Manchester Airport Holographic Security Trials

Manchester Airport, 1938-98 (Sutton's Photographic History of Aviation)
Manchester Airport in the UK has unveiled the world’s first holographic, customer service-based security technology.

While making its airport debut, the same technology is well-known within other industries, such as entertainment.

As of 31 January 2011, Manchester Airport now has a pair of holographic customer services staff that brief passengers on security procedures, as they prepare to pass through airport security.

The new additions to Manchester Airport’s security network give passengers information on current airport liquid restrictions and ensure that their boarding cards are ready to be deployed.

Holographic Security Trials

Airport liquid restrictions have been enforced from 2006 onwards, as a result of a plot to blow up transatlantic airliners. The recentMoscow Airport explosion incident has, once again, brought the issue of airport security back into the public eye, and these holographic security trials are a new concept that’s now being tested.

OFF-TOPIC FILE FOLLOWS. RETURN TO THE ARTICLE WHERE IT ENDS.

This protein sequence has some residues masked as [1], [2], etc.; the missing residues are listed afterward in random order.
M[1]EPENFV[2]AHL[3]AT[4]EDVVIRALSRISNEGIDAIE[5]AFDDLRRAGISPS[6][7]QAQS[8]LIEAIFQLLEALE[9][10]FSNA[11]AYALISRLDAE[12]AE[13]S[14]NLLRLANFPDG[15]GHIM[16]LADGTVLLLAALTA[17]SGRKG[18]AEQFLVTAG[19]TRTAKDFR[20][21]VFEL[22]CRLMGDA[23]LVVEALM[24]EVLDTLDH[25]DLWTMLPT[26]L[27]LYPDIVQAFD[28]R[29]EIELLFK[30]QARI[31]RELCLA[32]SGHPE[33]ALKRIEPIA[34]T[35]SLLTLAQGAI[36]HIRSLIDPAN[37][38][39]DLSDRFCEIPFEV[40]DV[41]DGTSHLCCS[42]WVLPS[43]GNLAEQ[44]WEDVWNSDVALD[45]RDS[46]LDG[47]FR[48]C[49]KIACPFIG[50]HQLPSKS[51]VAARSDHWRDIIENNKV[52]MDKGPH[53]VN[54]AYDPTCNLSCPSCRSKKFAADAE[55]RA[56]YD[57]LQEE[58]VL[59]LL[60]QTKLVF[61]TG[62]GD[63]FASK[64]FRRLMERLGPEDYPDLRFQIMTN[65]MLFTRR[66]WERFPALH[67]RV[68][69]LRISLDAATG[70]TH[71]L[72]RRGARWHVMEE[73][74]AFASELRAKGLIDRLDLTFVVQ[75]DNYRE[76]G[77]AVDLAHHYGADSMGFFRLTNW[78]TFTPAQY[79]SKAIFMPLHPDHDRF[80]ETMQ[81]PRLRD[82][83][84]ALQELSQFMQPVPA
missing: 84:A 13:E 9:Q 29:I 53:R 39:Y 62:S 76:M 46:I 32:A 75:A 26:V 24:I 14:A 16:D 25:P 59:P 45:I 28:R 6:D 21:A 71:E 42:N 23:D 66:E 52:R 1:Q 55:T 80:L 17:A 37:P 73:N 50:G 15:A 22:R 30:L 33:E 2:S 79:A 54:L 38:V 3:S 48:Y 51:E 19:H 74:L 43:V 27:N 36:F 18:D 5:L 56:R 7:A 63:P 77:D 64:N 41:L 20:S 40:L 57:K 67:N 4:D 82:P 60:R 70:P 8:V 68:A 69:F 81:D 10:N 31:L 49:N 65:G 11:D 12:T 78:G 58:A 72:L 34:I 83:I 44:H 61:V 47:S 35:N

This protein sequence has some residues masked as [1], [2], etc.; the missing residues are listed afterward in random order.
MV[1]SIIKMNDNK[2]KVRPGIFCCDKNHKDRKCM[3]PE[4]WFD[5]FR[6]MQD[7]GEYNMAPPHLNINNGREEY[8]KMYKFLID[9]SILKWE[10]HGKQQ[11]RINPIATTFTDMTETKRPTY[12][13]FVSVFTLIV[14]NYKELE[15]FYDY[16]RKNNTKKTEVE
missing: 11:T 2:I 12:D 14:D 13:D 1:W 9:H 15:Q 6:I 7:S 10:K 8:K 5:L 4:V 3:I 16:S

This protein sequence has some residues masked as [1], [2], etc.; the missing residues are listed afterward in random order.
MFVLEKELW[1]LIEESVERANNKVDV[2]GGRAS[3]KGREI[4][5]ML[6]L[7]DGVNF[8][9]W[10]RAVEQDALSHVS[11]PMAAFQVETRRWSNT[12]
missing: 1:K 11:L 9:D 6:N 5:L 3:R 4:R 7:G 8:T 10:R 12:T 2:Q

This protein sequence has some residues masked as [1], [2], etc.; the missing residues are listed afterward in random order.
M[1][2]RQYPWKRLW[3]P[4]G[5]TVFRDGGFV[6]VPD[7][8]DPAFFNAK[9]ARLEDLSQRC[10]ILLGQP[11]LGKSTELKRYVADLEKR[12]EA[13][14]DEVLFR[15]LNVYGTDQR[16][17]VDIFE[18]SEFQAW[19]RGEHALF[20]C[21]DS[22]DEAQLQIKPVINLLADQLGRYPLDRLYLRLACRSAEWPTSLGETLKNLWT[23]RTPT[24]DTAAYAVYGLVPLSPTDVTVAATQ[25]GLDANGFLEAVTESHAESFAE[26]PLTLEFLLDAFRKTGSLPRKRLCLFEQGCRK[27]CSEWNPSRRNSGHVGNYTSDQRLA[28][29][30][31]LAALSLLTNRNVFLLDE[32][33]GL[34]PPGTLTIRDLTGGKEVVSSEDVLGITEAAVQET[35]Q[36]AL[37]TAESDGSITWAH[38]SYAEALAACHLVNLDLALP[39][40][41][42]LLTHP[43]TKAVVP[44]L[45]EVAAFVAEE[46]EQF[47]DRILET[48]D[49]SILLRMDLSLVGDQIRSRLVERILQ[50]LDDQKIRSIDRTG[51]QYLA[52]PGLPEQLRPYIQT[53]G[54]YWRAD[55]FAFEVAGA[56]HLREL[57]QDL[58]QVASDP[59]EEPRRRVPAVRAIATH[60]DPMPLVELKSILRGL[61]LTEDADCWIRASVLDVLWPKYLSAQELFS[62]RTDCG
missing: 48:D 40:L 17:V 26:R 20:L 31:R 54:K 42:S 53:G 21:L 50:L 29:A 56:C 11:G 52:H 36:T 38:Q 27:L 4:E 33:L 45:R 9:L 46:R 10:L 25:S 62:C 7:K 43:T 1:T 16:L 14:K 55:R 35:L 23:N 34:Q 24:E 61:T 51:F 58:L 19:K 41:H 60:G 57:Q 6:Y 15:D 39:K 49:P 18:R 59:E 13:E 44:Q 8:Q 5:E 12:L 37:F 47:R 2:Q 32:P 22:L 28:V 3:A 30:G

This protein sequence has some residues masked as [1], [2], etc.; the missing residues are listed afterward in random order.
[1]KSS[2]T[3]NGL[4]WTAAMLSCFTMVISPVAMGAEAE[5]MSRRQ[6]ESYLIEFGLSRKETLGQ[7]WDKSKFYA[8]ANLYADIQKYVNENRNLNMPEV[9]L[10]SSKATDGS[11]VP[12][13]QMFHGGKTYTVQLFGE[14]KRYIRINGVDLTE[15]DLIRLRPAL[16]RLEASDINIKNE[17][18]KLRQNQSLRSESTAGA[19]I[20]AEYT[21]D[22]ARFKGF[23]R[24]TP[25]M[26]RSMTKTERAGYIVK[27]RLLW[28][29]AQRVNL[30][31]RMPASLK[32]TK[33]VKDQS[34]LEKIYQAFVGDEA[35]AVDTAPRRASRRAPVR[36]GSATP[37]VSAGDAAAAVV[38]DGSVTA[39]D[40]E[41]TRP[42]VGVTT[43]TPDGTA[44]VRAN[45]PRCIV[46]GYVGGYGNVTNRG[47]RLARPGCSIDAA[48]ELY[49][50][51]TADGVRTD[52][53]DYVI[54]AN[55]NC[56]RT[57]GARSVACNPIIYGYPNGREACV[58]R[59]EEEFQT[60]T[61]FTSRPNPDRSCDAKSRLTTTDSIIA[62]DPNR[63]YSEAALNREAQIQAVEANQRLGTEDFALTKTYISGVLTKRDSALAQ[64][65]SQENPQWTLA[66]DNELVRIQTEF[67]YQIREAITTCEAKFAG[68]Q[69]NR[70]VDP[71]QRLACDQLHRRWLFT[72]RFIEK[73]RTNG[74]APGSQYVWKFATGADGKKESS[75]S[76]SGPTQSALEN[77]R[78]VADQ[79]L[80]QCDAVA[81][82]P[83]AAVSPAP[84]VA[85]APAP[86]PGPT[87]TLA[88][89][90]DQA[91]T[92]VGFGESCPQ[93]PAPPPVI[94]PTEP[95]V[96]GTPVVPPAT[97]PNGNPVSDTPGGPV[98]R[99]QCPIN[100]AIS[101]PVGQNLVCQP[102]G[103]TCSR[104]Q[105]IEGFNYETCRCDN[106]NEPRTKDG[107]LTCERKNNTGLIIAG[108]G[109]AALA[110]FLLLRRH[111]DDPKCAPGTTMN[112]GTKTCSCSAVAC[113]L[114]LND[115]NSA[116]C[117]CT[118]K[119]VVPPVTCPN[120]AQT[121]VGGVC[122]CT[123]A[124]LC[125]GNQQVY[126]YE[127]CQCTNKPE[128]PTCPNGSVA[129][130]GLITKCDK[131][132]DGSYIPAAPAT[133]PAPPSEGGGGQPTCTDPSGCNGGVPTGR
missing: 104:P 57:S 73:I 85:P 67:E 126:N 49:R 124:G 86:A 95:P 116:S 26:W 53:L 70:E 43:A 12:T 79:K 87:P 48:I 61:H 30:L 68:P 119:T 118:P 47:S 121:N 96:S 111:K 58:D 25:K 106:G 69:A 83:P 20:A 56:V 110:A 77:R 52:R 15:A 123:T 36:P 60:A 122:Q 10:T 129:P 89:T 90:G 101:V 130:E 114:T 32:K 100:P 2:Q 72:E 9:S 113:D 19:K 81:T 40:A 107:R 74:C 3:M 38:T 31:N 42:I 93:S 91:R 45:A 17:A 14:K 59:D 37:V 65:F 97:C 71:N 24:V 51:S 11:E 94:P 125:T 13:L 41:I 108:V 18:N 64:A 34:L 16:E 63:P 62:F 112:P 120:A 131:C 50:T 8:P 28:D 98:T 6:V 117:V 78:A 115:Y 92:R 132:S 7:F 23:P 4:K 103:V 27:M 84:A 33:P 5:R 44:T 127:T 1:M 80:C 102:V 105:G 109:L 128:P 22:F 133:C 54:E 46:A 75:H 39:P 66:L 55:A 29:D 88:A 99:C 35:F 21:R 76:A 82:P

Both holograms are modelled on real-life staff working at the site – namely Julie Capper and John Walsh – and both are now active in Manchester Airport’s Terminal 1. The holograms are a product of entertainment organisation Musion and, said James Rock – the founder of the company – they have a variety of applications.

“We’ve developed this technology for many uses but it’s perfectly suited for an airport environment where the support of recorded messages can help with passenger information”, Rock was quoted as having said in a Manchester Airport press release issued at the end of January.

“It’s something we’ve worked on for a number of years at Musion and we’d like to see its widespread use for practical purposes, like the virtual assistants”, Rock added.

Manchester Airport Security Holograms

The Manchester Airport security holograms represent the latest innovation to be introduced at the UK’s fourth-busiest airport (based on 2010 passenger statistics).

In November 2010, biometric airport passenger eye scan trialswere carried out while, at the end of 2009, Manchester Airport was the first in the country to host full-body image scanners.

As with these two technologies, these holograms are being trialled in the first instance.

“We are always looking for new ways to improve the experience of our airport for customers”, Manchester Airport’s Customer Services Director, Julie Armstrong, added in the same press release.

“But four years after the restrictions were introduced, passengers understandably forget about liquids. We don’t want anyone to have to throw their drink or make up away so we’ve tried lots of different ways to reinforce the liquid rules, from posters to people dressed up as giant deodorant cans! Maybe holograms are the answer?

“You certainly can’t miss them and with the real John and Julie already being popular with our customers, I’m hopeful that their virtual selves will be a big hit too.”